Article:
Out on the track
One more lap.
It always seems, whenever we are teased with track time on a new vehicle launch, that all it would take is one more lap to really nail the line and find the chassis’ sweet spot.
That is exactly how I felt getting out of the Audi TTS in pit lane at Ascari Race Resort in the Malaga province of Spain. Realistically, it would likely take me about a thousand more laps at a variety of tracks to build the experience, and at the very least, dozens of laps learning this track and feeling out the car’s capability.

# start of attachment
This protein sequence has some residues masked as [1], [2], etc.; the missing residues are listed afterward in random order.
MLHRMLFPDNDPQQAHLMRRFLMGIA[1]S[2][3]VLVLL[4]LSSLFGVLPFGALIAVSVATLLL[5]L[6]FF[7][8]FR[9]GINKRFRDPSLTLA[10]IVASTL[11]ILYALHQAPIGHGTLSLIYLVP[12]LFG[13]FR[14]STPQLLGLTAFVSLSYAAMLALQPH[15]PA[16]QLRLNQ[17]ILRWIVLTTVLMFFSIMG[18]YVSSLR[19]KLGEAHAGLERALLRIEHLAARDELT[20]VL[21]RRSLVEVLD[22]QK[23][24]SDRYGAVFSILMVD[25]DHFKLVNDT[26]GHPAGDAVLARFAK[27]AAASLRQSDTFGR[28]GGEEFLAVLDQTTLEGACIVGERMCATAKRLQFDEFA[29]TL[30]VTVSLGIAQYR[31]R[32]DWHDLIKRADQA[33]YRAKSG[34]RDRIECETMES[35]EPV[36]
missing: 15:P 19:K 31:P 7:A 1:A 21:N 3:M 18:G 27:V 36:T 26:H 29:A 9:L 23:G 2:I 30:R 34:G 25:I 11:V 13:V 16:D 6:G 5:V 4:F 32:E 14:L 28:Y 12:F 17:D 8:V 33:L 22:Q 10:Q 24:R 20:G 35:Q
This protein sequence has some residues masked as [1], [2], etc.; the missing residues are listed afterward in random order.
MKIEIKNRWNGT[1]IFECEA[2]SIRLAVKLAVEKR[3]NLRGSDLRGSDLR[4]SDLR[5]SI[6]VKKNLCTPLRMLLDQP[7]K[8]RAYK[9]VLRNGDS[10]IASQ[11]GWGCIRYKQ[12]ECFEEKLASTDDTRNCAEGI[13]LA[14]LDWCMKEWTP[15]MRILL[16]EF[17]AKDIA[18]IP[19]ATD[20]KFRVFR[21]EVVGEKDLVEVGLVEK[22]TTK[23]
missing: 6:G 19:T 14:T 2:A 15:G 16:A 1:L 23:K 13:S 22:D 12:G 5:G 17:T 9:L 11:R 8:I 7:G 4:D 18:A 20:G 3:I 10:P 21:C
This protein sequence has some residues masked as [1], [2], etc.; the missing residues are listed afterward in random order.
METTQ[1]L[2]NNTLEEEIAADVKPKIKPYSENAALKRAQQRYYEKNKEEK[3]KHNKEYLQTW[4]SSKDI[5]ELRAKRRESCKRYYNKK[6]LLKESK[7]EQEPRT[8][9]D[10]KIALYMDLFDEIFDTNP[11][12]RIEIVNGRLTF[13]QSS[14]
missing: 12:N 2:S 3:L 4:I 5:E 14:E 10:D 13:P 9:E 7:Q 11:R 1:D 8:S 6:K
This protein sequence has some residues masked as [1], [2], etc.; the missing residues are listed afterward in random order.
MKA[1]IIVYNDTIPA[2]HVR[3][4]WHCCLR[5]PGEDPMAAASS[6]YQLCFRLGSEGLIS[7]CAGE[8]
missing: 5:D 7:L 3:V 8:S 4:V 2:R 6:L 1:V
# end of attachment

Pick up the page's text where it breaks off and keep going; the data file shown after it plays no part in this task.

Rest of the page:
Sadly, I found myself tilting at windmills all too often on this track, charging in recklessly and completely set up wrong for half the corners of the shortened track, always one kink more than expected. So, while I failed at the track part of it, I did manage to learn something about the TTS we drove while failing. The transmission’s sport mode, while sufficient when climbing switchbacks and hillside descents, was often too slow to react when setting up for corners in an aggressive track mode. Manual mode with the paddle shifters was the only way to be prepared for a good corner exit, but even in manual mode, it upshifts at redline, so if you are a millisecond late with your own upshift you end up with a double upshift bogging you down. I’m sure more time in the car would find a nice middle ground, leaving the upshifts to the car and selecting the downshifts when needed.